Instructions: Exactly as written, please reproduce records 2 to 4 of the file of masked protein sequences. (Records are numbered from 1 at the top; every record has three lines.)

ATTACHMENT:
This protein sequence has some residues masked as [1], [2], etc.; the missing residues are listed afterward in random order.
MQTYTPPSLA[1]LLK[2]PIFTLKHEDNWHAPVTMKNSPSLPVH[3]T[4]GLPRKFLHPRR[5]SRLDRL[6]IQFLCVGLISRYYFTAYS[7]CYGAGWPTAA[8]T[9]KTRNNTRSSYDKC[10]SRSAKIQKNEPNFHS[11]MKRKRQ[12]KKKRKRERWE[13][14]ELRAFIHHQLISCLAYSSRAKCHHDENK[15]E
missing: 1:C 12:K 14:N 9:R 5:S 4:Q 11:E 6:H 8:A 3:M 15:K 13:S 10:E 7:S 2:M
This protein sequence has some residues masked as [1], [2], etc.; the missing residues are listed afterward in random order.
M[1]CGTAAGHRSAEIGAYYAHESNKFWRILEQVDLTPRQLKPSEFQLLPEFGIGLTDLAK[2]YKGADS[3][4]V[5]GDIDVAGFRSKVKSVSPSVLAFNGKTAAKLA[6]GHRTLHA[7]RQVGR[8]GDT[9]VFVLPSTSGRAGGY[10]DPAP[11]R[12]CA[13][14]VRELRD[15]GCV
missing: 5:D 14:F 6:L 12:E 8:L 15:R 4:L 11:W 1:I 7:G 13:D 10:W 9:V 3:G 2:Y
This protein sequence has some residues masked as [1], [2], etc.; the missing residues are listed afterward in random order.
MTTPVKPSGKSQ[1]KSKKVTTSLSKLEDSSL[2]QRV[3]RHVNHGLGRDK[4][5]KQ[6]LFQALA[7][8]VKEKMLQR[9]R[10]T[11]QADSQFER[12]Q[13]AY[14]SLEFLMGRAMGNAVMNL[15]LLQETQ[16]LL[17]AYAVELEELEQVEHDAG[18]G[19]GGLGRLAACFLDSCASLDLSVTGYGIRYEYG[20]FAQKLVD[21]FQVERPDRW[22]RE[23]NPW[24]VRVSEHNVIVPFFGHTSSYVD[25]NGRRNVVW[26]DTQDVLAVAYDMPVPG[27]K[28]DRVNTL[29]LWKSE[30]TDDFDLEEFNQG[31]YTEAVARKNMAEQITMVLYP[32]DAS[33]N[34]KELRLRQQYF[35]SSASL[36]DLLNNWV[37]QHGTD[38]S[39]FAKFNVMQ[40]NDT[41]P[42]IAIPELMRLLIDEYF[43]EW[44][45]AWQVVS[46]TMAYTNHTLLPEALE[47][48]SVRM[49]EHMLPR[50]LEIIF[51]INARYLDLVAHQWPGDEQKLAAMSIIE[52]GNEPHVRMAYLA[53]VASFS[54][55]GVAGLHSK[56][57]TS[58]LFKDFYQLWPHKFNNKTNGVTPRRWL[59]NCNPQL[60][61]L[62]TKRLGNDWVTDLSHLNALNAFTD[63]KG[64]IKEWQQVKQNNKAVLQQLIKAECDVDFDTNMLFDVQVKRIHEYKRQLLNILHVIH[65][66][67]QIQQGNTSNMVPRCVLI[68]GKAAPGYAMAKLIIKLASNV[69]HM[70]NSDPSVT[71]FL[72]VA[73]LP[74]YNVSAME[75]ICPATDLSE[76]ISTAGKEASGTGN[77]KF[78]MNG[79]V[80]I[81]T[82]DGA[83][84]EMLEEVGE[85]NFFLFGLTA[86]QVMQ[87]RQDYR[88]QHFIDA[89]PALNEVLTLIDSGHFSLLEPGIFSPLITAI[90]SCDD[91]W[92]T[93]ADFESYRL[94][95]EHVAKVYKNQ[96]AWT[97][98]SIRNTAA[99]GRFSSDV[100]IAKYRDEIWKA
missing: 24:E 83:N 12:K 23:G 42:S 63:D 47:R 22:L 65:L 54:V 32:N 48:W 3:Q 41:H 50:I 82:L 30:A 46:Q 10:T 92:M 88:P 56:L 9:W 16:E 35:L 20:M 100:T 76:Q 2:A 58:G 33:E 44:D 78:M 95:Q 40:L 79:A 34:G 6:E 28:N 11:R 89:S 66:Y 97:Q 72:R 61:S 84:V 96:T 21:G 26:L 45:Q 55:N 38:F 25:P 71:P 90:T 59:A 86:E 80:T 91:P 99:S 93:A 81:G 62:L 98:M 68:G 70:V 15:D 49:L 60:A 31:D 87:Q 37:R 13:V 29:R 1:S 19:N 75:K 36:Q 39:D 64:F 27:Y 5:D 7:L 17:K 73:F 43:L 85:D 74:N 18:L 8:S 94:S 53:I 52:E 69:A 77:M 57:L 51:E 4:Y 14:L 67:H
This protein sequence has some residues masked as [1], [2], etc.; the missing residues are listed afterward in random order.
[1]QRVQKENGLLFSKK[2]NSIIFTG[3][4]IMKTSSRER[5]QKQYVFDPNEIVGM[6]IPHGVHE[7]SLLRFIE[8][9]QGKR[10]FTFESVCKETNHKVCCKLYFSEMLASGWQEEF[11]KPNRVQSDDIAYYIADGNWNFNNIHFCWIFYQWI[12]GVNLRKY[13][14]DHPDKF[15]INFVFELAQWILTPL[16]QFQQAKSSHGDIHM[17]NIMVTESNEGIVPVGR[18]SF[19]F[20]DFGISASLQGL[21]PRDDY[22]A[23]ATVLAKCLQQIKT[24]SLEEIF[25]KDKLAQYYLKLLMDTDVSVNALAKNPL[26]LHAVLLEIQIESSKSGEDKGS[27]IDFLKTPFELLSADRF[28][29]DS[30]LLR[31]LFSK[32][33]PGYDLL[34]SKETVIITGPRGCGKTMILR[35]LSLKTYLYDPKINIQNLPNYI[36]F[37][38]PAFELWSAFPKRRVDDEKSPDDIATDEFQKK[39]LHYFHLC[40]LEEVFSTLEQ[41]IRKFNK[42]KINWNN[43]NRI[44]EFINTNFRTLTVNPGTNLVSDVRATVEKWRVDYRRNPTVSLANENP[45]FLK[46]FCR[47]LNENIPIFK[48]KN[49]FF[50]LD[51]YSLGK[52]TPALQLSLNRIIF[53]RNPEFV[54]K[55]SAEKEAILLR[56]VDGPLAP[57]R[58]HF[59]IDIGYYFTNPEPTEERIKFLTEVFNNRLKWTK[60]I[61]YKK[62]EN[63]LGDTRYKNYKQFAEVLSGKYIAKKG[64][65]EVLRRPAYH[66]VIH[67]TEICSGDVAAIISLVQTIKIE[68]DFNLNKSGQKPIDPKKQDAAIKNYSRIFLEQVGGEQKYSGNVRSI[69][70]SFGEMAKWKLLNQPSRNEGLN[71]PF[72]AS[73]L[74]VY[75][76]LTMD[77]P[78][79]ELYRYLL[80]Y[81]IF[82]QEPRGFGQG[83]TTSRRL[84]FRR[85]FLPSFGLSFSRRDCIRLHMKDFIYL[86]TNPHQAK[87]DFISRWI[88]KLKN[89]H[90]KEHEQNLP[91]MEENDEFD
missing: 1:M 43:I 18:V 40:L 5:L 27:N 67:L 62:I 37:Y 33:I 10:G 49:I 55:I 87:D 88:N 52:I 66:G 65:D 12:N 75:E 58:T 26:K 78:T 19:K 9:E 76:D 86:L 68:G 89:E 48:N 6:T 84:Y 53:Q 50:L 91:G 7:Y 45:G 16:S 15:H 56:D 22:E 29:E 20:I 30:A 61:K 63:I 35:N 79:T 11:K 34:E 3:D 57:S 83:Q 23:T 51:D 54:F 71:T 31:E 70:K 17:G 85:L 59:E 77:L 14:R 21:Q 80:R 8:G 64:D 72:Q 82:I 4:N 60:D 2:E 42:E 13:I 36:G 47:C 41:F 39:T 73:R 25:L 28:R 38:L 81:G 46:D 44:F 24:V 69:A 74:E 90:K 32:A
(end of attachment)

This protein sequence has some residues masked as [1], [2], etc.; the missing residues are listed afterward in random order.
M[1]CGTAAGHRSAEIGAYYAHESNKFWRILEQVDLTPRQLKPSEFQLLPEFGIGLTDLAK[2]YKGADS[3][4]V[5]GDIDVAGFRSKVKSVSPSVLAFNGKTAAKLA[6]GHRTLHA[7]RQVGR[8]GDT[9]VFVLPSTSGRAGGY[10]DPAP[11]R[12]CA[13][14]VRELRD[15]GCV
missing: 5:D 14:F 6:L 12:E 8:L 15:R 4:L 11:W 1:I 7:G 13:D 10:W 9:V 3:G 2:Y
This protein sequence has some residues masked as [1], [2], etc.; the missing residues are listed afterward in random order.
MTTPVKPSGKSQ[1]KSKKVTTSLSKLEDSSL[2]QRV[3]RHVNHGLGRDK[4][5]KQ[6]LFQALA[7][8]VKEKMLQR[9]R[10]T[11]QADSQFER[12]Q[13]AY[14]SLEFLMGRAMGNAVMNL[15]LLQETQ[16]LL[17]AYAVELEELEQVEHDAG[18]G[19]GGLGRLAACFLDSCASLDLSVTGYGIRYEYG[20]FAQKLVD[21]FQVERPDRW[22]RE[23]NPW[24]VRVSEHNVIVPFFGHTSSYVD[25]NGRRNVVW[26]DTQDVLAVAYDMPVPG[27]K[28]DRVNTL[29]LWKSE[30]TDDFDLEEFNQG[31]YTEAVARKNMAEQITMVLYP[32]DAS[33]N[34]KELRLRQQYF[35]SSASL[36]DLLNNWV[37]QHGTD[38]S[39]FAKFNVMQ[40]NDT[41]P[42]IAIPELMRLLIDEYF[43]EW[44][45]AWQVVS[46]TMAYTNHTLLPEALE[47][48]SVRM[49]EHMLPR[50]LEIIF[51]INARYLDLVAHQWPGDEQKLAAMSIIE[52]GNEPHVRMAYLA[53]VASFS[54][55]GVAGLHSK[56][57]TS[58]LFKDFYQLWPHKFNNKTNGVTPRRWL[59]NCNPQL[60][61]L[62]TKRLGNDWVTDLSHLNALNAFTD[63]KG[64]IKEWQQVKQNNKAVLQQLIKAECDVDFDTNMLFDVQVKRIHEYKRQLLNILHVIH[65][66][67]QIQQGNTSNMVPRCVLI[68]GKAAPGYAMAKLIIKLASNV[69]HM[70]NSDPSVT[71]FL[72]VA[73]LP[74]YNVSAME[75]ICPATDLSE[76]ISTAGKEASGTGN[77]KF[78]MNG[79]V[80]I[81]T[82]DGA[83][84]EMLEEVGE[85]NFFLFGLTA[86]QVMQ[87]RQDYR[88]QHFIDA[89]PALNEVLTLIDSGHFSLLEPGIFSPLITAI[90]SCDD[91]W[92]T[93]ADFESYRL[94][95]EHVAKVYKNQ[96]AWT[97][98]SIRNTAA[99]GRFSSDV[100]IAKYRDEIWKA
missing: 24:E 83:N 12:K 23:G 42:S 63:D 47:R 22:L 65:L 54:V 32:N 48:W 3:Q 41:H 50:I 82:L 30:A 46:Q 10:T 92:M 88:P 56:L 9:W 16:E 35:L 20:M 100:T 76:Q 2:A 58:G 33:E 44:D 78:M 95:Q 40:L 79:A 34:G 6:E 28:N 11:R 89:S 66:Y 97:Q 72:R 61:S 84:V 96:T 21:G 26:L 45:Q 55:N 38:F 25:P 71:P 90:T 59:A 86:E 80:T 91:P 99:S 93:A 81:G 62:L 98:M 68:G 70:V 15:D 49:L 60:A 31:D 87:Q 37:R 13:V 29:R 1:S 19:N 75:K 36:Q 39:D 64:F 27:Y 5:D 7:L 17:K 73:F 43:L 85:D 74:N 18:L 8:S 94:S 53:I 52:E 69:A 77:M 57:L 51:E 4:Y 14:L 67:H
This protein sequence has some residues masked as [1], [2], etc.; the missing residues are listed afterward in random order.
[1]QRVQKENGLLFSKK[2]NSIIFTG[3][4]IMKTSSRER[5]QKQYVFDPNEIVGM[6]IPHGVHE[7]SLLRFIE[8][9]QGKR[10]FTFESVCKETNHKVCCKLYFSEMLASGWQEEF[11]KPNRVQSDDIAYYIADGNWNFNNIHFCWIFYQWI[12]GVNLRKY[13][14]DHPDKF[15]INFVFELAQWILTPL[16]QFQQAKSSHGDIHM[17]NIMVTESNEGIVPVGR[18]SF[19]F[20]DFGISASLQGL[21]PRDDY[22]A[23]ATVLAKCLQQIKT[24]SLEEIF[25]KDKLAQYYLKLLMDTDVSVNALAKNPL[26]LHAVLLEIQIESSKSGEDKGS[27]IDFLKTPFELLSADRF[28][29]DS[30]LLR[31]LFSK[32][33]PGYDLL[34]SKETVIITGPRGCGKTMILR[35]LSLKTYLYDPKINIQNLPNYI[36]F[37][38]PAFELWSAFPKRRVDDEKSPDDIATDEFQKK[39]LHYFHLC[40]LEEVFSTLEQ[41]IRKFNK[42]KINWNN[43]NRI[44]EFINTNFRTLTVNPGTNLVSDVRATVEKWRVDYRRNPTVSLANENP[45]FLK[46]FCR[47]LNENIPIFK[48]KN[49]FF[50]LD[51]YSLGK[52]TPALQLSLNRIIF[53]RNPEFV[54]K[55]SAEKEAILLR[56]VDGPLAP[57]R[58]HF[59]IDIGYYFTNPEPTEERIKFLTEVFNNRLKWTK[60]I[61]YKK[62]EN[63]LGDTRYKNYKQFAEVLSGKYIAKKG[64][65]EVLRRPAYH[66]VIH[67]TEICSGDVAAIISLVQTIKIE[68]DFNLNKSGQKPIDPKKQDAAIKNYSRIFLEQVGGEQKYSGNVRSI[69][70]SFGEMAKWKLLNQPSRNEGLN[71]PF[72]AS[73]L[74]VY[75][76]LTMD[77]P[78][79]ELYRYLL[80]Y[81]IF[82]QEPRGFGQG[83]TTSRRL[84]FRR[85]FLPSFGLSFSRRDCIRLHMKDFIYL[86]TNPHQAK[87]DFISRWI[88]KLKN[89]H[90]KEHEQNLP[91]MEENDEFD
missing: 1:M 43:I 18:V 40:L 5:L 27:N 67:L 62:I 37:Y 33:I 10:G 49:I 55:I 87:D 88:N 52:I 66:G 65:D 12:N 75:E 58:T 26:K 78:T 19:K 9:E 76:D 86:L 68:G 89:E 48:N 6:T 84:Y 53:Q 50:L 91:G 7:Y 45:G 16:S 15:H 56:D 22:E 29:E 20:I 30:A 61:K 63:I 35:N 79:T 11:K 34:E 3:D 57:S 83:Q 23:T 51:D 54:F 71:T 31:E 70:K 17:G 85:L 59:E 77:L 14:R 21:Q 80:R 8:G 64:D 72:Q 82:I 4:N 60:D 2:E 42:E 13:I 36:G 47:C 41:F 39:T 73:R 25:L 28:R 38:L 81:G 46:D 44:F 24:V 69:A 74:E 90:K 32:A